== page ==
Shriek Show's 2002 DVD first; 88 Film's 2016 grindhouse blu second;
88 Film's 2016 restored blu third; Severin's 2016 blu-ray fourth.
hehe  Look how some form of scratch removal
removed Mariangle's flowing white scarf in this frame.
Boy, I even prefer 88's "grindhouse" version to Shriek Show's DVD, even though the contrast is through the roof. The grindhouse version has lots of dirt flecks, especially in the beginning; but at least it preserves the film's 1.66:1 ratio. The DVD is slightly letterboxed to 1.85:1, mostly cropping the top of the image. It's also faded, soft and washed. Plus, the DVD is interlaced.
Shriek Show's 2002 DVD.
On the other hand, The new 1.66 version from the negative is clearly the best this film's ever looked. Of course, the deck was stacked against the other versions I'm showing here - in fact, the whole reason 88 included the print version may've just been to make the other look better by comparison - but no matter what context you put it in, I'm surprised the 16mm footage could look this good. It's crisper than I was expecting, and the grain looks natural and un-tampered with. I was a little nervous when I read the second transfer was coming from Italy, as opposed to the scan of the print, but I think even cynics will be pretty pleased with the results.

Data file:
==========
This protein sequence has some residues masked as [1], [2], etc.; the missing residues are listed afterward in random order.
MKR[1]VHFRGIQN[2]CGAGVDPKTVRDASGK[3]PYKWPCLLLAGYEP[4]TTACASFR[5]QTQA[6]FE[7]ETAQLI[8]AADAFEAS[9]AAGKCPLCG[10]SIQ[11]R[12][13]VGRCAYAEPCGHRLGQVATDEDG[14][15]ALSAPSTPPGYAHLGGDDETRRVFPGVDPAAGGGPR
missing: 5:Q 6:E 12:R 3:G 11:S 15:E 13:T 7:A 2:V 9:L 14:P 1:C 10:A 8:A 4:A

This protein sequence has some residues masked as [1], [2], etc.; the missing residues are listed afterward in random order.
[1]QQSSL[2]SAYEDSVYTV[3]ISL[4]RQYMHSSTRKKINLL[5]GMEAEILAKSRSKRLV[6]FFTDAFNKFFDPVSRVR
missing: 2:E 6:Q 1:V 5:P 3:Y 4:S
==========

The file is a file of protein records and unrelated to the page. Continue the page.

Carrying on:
88 Film's 2016 restored blu left; Severin's 2016 blu-ray right.
But now in October, the question of the day is which 1.66:1 16mm negative transfer is better: 88's or Severin's?  Severin has again done some more re-timing, going for some slightly more vivid colors and higher contrast. This is definitely going to come down to personal preference, as it's essentially the same root transfer.  Myself, I like the richer colors, but the increased contrast does begin to give very slight crush to the details in extreme whites and shadows in select shots.  It's still my pick, but you really can't fault anyone for preferring either, since the margins, as you can see in the enlargement above, are pretty slim for the most part.